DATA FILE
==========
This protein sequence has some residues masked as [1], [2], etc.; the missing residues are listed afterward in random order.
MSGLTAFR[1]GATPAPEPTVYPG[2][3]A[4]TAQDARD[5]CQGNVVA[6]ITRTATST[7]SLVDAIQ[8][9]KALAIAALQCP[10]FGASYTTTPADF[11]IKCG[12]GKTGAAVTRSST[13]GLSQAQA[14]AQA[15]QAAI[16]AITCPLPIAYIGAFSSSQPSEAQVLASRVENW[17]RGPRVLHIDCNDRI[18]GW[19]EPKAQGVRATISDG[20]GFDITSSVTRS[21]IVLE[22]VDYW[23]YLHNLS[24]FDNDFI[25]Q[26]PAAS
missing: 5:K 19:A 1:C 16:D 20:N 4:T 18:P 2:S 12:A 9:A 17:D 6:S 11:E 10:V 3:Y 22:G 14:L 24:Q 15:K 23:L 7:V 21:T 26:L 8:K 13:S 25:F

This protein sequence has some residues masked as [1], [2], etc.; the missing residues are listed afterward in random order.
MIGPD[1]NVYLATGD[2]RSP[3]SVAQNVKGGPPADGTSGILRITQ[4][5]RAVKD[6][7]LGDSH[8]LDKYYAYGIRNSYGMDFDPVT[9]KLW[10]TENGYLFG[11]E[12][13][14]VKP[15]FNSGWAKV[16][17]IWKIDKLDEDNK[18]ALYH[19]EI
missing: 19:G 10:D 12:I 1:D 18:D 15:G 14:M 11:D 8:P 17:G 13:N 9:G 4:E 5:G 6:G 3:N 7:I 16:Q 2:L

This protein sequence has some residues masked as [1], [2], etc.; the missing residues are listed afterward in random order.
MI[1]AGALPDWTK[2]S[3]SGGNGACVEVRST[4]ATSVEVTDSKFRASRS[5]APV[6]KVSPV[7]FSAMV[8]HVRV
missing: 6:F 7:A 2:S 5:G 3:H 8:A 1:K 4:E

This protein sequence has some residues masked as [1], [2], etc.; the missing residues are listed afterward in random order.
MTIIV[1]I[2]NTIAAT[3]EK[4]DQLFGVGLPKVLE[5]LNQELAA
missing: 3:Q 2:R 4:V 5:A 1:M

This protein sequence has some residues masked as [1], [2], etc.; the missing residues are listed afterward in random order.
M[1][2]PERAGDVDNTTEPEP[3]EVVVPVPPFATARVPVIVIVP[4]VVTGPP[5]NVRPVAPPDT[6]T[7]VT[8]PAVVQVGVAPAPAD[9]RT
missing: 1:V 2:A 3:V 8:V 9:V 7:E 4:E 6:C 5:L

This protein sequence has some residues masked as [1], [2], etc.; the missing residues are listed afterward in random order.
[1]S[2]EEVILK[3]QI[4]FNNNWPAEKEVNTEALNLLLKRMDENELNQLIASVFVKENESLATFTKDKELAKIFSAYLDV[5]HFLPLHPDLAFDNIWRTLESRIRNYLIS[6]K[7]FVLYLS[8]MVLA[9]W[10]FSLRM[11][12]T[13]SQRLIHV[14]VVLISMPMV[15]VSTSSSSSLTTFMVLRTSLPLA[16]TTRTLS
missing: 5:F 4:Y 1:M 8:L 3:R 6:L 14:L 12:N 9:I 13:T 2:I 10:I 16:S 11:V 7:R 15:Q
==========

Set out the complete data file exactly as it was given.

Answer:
This protein sequence has some residues masked as [1], [2], etc.; the missing residues are listed afterward in random order.
MSGLTAFR[1]GATPAPEPTVYPG[2][3]A[4]TAQDARD[5]CQGNVVA[6]ITRTATST[7]SLVDAIQ[8][9]KALAIAALQCP[10]FGASYTTTPADF[11]IKCG[12]GKTGAAVTRSST[13]GLSQAQA[14]AQA[15]QAAI[16]AITCPLPIAYIGAFSSSQPSEAQVLASRVENW[17]RGPRVLHIDCNDRI[18]GW[19]EPKAQGVRATISDG[20]GFDITSSVTRS[21]IVLE[22]VDYW[23]YLHNLS[24]FDNDFI[25]Q[26]PAAS
missing: 5:K 19:A 1:C 16:D 20:N 4:T 18:P 2:S 12:A 9:A 17:D 6:S 11:E 10:V 3:Y 22:G 14:L 24:Q 15:K 23:L 7:V 21:T 26:L 8:K 13:S 25:F

This protein sequence has some residues masked as [1], [2], etc.; the missing residues are listed afterward in random order.
MIGPD[1]NVYLATGD[2]RSP[3]SVAQNVKGGPPADGTSGILRITQ[4][5]RAVKD[6][7]LGDSH[8]LDKYYAYGIRNSYGMDFDPVT[9]KLW[10]TENGYLFG[11]E[12][13][14]VKP[15]FNSGWAKV[16][17]IWKIDKLDEDNK[18]ALYH[19]EI
missing: 19:G 10:D 12:I 1:D 18:D 15:G 14:M 11:D 8:P 17:G 13:N 9:G 4:E 5:G 6:G 3:N 7:I 16:Q 2:L

This protein sequence has some residues masked as [1], [2], etc.; the missing residues are listed afterward in random order.
MI[1]AGALPDWTK[2]S[3]SGGNGACVEVRST[4]ATSVEVTDSKFRASRS[5]APV[6]KVSPV[7]FSAMV[8]HVRV
missing: 6:F 7:A 2:S 5:G 3:H 8:A 1:K 4:E

This protein sequence has some residues masked as [1], [2], etc.; the missing residues are listed afterward in random order.
MTIIV[1]I[2]NTIAAT[3]EK[4]DQLFGVGLPKVLE[5]LNQELAA
missing: 3:Q 2:R 4:V 5:A 1:M

This protein sequence has some residues masked as [1], [2], etc.; the missing residues are listed afterward in random order.
M[1][2]PERAGDVDNTTEPEP[3]EVVVPVPPFATARVPVIVIVP[4]VVTGPP[5]NVRPVAPPDT[6]T[7]VT[8]PAVVQVGVAPAPAD[9]RT
missing: 1:V 2:A 3:V 8:V 9:V 7:E 4:E 6:C 5:L

This protein sequence has some residues masked as [1], [2], etc.; the missing residues are listed afterward in random order.
[1]S[2]EEVILK[3]QI[4]FNNNWPAEKEVNTEALNLLLKRMDENELNQLIASVFVKENESLATFTKDKELAKIFSAYLDV[5]HFLPLHPDLAFDNIWRTLESRIRNYLIS[6]K[7]FVLYLS[8]MVLA[9]W[10]FSLRM[11][12]T[13]SQRLIHV[14]VVLISMPMV[15]VSTSSSSSLTTFMVLRTSLPLA[16]TTRTLS
missing: 5:F 4:Y 1:M 8:L 3:R 6:L 14:L 12:N 9:I 13:T 2:I 10:I 16:S 11:V 7:R 15:Q